I'm not hard to please and probably a totally cheap date. I had a totally satisfying Sunday. I weeded. Now we've had a few inches of rain over the last two rained all day saturday, steadily, and that makes for good weeding. There is something addictive about pulling dandelions and getting the whole foot-long tap root to come up with it. I pulled two wheelbarrow loads. And with these dandelions and roots came lots of worms. So I'd gather a handful and make my way over to the happy chickens and watch them get simply beside themselves with happiness. I found they also love...slugs. They were free-rangin it for the first time yesterday. I was a little nervous but they didn't go far. Mostly they were on me. I must have been a sight yesterday, on my hands and knees feverishly yanking dandelions....with Claire on my head. Yes, it seems Claire likes heights and quickly figured a way to flutter up my arm or back to perch on my head. At one point I laid back in the grass and all six chickens were happily perched on my legs preening themselves. This is so fun. I picked my first asaparagus yesterday, although not much made it's way into the house. It's just so very good and reasonably clean right from the ground. Yum.

Friday, April 21, 2006

Great Depression 2

Since we're all about sequels these days......

So every day I drive to work in my fuel efficient 10 year old Honda (156,000 miles and hoping for 300,000!) and I watch the gas prices jump and jump and jump and I listen to NPR which this morning reported that 8 gas stations in the Philadelphia area ran out of gasoline yesterday and I wonder how soon it will be before people reach the breaking point. The last time I filled up my car it was the first time ever that it was over 20$. That hurt. But I cannot imagine what it is like to routinely have to pay $50 or 60$. And I only have to fill up my car every two weeks if I'm just doing the commute to work and running a few errands on Saturday. I wonder if they will start rationing soon or if people will start stealing gas from cars like in the 1970s? One person I work with, who in years past has made fun of my conservationist leanings and actually was proud of their gas guzzling SUV is now selling said car becasue they can no longer afford to fuel it.

Then I read a a letter in one of my financial newsletters that scares me. Scares me only because I've been thinking about it a lot recently and it freaks me out to know that other people are having the same thoughts. I couldn't find it online (it was in an email) so I'm just gonna copy and paste it here. It is from the Daily Reckoning Financial Newsletter:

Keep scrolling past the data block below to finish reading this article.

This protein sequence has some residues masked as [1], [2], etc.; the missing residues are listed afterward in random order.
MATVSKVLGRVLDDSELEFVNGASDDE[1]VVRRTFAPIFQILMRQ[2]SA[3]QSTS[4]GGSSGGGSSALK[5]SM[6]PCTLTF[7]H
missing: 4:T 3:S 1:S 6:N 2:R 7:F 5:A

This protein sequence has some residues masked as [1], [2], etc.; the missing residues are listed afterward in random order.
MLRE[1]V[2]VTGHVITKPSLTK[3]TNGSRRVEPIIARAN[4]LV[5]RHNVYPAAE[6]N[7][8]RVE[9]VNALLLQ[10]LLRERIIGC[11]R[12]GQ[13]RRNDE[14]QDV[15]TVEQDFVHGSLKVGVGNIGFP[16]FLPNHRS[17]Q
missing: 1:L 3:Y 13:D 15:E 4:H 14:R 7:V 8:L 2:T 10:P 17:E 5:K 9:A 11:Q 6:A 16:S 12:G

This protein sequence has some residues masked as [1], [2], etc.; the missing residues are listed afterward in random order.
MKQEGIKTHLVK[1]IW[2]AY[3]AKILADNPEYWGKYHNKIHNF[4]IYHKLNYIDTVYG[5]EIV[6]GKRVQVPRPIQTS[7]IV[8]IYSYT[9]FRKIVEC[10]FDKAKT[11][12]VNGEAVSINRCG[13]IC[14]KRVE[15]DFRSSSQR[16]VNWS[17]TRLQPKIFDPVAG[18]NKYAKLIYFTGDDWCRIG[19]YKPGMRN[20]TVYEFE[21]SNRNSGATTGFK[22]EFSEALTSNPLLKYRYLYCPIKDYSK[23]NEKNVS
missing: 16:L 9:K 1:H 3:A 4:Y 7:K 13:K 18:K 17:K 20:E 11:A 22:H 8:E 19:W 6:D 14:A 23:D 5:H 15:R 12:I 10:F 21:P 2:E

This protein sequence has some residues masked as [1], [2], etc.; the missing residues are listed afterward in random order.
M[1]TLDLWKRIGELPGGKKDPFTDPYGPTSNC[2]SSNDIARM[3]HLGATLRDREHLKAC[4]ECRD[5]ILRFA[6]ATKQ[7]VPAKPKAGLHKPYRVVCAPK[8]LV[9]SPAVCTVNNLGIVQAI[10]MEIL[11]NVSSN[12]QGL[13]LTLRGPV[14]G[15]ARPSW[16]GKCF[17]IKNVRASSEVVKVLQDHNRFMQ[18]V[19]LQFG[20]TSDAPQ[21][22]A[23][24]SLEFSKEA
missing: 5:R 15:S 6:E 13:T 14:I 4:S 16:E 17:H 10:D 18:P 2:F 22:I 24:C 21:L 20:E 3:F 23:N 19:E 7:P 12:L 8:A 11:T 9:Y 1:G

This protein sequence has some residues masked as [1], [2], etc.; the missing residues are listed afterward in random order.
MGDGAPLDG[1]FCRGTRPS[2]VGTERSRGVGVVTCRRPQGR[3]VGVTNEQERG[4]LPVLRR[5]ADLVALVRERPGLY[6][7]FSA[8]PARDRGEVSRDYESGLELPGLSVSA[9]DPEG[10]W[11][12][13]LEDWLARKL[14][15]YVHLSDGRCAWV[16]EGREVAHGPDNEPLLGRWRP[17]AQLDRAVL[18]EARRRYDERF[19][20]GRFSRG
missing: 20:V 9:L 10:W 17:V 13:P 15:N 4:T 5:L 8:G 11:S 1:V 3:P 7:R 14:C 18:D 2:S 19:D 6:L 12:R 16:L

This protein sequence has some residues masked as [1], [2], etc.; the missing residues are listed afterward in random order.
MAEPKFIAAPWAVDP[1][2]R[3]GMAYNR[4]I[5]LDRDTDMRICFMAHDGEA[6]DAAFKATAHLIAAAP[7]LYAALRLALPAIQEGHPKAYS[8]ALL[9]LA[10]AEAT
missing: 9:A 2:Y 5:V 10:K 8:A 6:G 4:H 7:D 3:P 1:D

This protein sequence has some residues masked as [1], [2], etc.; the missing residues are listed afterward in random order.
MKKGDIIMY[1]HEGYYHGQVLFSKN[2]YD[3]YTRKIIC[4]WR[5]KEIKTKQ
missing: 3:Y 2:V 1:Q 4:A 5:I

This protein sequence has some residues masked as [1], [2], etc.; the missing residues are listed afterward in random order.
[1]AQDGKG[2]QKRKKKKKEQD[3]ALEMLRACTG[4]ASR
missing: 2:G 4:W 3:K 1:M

"The dollar of my childhood is worth about 7¢ today and I expect to see it
plunge to 2¢ or less before I die," writes John Wrisley, of Columbia, SC.
"It's a shame inflation can't be suspended and attempts made to restore
the dollar to a little of its former glory, but that's not the way long
episodes of monetary inflation end. Unfortunately, the chips must fall
where they will, the chickens must return to the roost, and people will
notice the punch bowl is empty and the party will be over.

"As a child of Great Depression 1, I grew up believing 'they' would never
let anything like that happen again. Not that being raised by grandparents
in a small rented house was an unhappy experience. They couldn't afford
luxuries like an automobile or vacation trips, but life was not
unbearable. Besides, radio entertainment was free! Not until I became an
adult did I realize how Spartan my childhood was.

"I don't look forward to enduring Great Depression 2 because I think it
will be far more unpleasant than the episode of the 1930s. I fear the
level of violence most of all, as young people trained by movies, videos,
and vicious 'music' notice the raunchy party is winding down and they must
go out and take what they want to sustain themselves.

"I remember the adults of the 1930s being very adept at growing food in
the backyard and raising a few chickens to augment the vegetables. Clothes
were repaired when necessary, and no one worried particularly about
drifters coming through town looking for handouts. You either helped them
if you could, or shrugged in sympathy if you couldn't. They usually
understood and roamed on.

"Not only will average people be less self-sufficient in Great Depression
2, but the new social phenomenon of huge numbers of old people must be
faced. In the '30s, the over-65 crowd usually lived with family when they
couldn't work any more. Now, they live apart from their families and
science is keeping them alive longer. A preview of things to come can be
found in the mailing piece of an upscale retirement center in our town,
which asks for contributions to help certain residents who have 'outlived
their reserve.' Imagine! These are people who thought they had provided
for their future and plunked their money down to be taken care of until
the Grim Reaper came to fetch them. And now, they have 'outlived their
reserves!' (There's a book title there.)